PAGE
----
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Hastert gets grilled by ethics panel

The House speaker testifies for 2 1/2 hours on what he knew of the Foley scandal.

First Since Gingrich

October 25, 2006|Maura Reynolds | Times Staff Writer

WASHINGTON — Speaker J. Dennis Hastert on Tuesday became the first leader of the House of Representatives in a decade to testify before its ethics committee, fielding hours of questions about what he knew about former Rep. Mark Foley's inappropriate approaches to teenage pages and when he knew it.

As public dismay over Republican leadership of Congress has risen, Hastert has faced an increasing number of questions about whether he and other party leaders ignored or covered up evidence of Foley's improper behavior.

"I answered all the questions they asked to the best of my ability," the Illinois Republican said after more than 2 1/2 hours before the committee. "I also said that they needed to move quickly to get to the bottom of this issue, including who knew about the sexually explicit messages and when they knew about it."

At least two Republican leaders -- Rep. Thomas M. Reynolds of New York, who is leading the party's House reelection effort, and House Majority Leader John A. Boehner of Ohio -- have said that they told Hastert last year that they were concerned about Foley's behavior after they learned about "overly friendly" e-mails that Foley, a Florida Republican, sent to one former male page.

Hastert has said that he does not recall those conversations, but he does not dispute that he may have forgotten them. He has repeatedly hinted that others who knew about the e-mails did not come forward.

He said Tuesday that he told the panel members "they needed to make sure that they asked all the questions of everybody."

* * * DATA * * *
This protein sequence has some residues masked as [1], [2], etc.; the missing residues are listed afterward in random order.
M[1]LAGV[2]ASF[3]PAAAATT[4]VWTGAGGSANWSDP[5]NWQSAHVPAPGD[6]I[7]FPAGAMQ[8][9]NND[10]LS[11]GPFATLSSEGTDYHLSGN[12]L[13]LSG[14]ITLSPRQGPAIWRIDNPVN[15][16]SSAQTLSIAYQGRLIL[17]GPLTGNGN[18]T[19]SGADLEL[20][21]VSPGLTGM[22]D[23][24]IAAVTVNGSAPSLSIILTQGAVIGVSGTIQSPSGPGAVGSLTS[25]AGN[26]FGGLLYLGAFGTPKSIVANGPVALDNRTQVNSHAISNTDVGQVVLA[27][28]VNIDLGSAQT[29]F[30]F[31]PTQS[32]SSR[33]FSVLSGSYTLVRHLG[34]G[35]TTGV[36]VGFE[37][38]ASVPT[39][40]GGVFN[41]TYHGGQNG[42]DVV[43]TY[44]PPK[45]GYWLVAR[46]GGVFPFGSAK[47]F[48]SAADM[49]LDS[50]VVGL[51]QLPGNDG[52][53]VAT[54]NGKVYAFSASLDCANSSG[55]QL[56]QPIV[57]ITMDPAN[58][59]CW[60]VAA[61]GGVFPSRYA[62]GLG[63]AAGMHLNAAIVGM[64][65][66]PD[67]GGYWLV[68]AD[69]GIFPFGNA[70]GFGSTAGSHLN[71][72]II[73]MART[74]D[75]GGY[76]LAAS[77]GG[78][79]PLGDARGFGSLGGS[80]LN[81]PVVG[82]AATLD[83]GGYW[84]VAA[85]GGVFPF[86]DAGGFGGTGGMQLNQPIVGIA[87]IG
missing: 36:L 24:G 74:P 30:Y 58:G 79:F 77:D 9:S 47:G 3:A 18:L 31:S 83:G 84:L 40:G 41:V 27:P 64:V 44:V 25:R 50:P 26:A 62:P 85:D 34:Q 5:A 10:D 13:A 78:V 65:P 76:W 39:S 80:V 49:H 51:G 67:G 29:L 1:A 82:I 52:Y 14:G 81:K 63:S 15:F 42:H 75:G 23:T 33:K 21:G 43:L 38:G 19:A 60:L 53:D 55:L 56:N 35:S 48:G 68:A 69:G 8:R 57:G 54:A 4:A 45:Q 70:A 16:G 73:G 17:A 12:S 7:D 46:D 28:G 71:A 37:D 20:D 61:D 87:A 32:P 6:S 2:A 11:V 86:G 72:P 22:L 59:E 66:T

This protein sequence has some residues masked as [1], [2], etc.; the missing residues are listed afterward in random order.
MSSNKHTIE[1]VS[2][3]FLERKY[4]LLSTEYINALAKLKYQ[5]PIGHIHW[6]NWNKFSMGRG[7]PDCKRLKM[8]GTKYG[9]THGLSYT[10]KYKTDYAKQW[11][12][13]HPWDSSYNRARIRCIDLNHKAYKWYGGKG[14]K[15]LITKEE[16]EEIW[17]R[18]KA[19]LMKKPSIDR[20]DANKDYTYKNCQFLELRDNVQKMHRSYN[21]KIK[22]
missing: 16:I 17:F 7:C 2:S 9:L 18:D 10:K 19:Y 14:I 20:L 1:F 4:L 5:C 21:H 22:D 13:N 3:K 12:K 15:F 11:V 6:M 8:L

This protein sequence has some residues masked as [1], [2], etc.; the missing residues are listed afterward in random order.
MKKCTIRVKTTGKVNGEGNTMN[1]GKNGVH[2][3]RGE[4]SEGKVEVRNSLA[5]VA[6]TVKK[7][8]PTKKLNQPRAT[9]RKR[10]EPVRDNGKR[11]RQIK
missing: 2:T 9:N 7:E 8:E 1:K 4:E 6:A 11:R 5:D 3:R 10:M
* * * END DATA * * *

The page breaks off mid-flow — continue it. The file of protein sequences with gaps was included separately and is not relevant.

The committee is investigating whether any House member or staffer knew of Foley's improper behavior and failed to do anything about it. It has no authority over Foley, who resigned from the House on Sept. 29 -- the day that ABC News released an explicitly sexual instant-message exchange with another former page that was far more graphic than the e-mails.

Foley has since acknowledged that he is gay, sought treatment for alcoholism, and accused a clergyman of molesting him in his youth.

The ethics committee also heard Tuesday from Reynolds, who in brief remarks afterward declined to characterize either the questions or his answers.

"I was happy to voluntarily do my part to assist in their inquiry," Reynolds said. "A full and fair investigation of the facts is vital to ensuring the integrity of this institution."

The Foley scandal has forced congressional Republican leaders onto the defensive just two weeks before an election in which Democrats have their best chance in years of gaining a majority in the House or the Senate -- or both.

A four-member subcommittee of the panel, formally known as the Committee on Standards of Official Conduct -- has taken hours of testimony from dozens of witnesses over the last three weeks in an effort to learn whether any members of Congress improperly failed to act to protect the pages, who spend all or part of their junior year in high school as messengers on Capitol Hill. They live in a dormitory near the Capitol grounds.

Earlier this week, Hastert's chief of staff, Scott Palmer, testified before the committee for more than six hours. Last week the panel heard from Boehner and Jeff Trandahl, who as clerk of the House administered the page program before he left Congress last year.

Foley's former chief of staff, Kirk Fordham, told the committee that he informed Hastert's staff as far back as three years ago that his former boss' behavior toward current and former pages was inappropriate. It is not known whether other witnesses have corroborated his account.

The last appearance by a House speaker before the House Ethics Committee was when Newt Gingrich (R-Ga.) was questioned about financial improprieties involving a college course and a book deal. He was reprimanded by the committee and ordered to pay a $300,000 penalty in January 1997.

maura.reynolds@latimes.com

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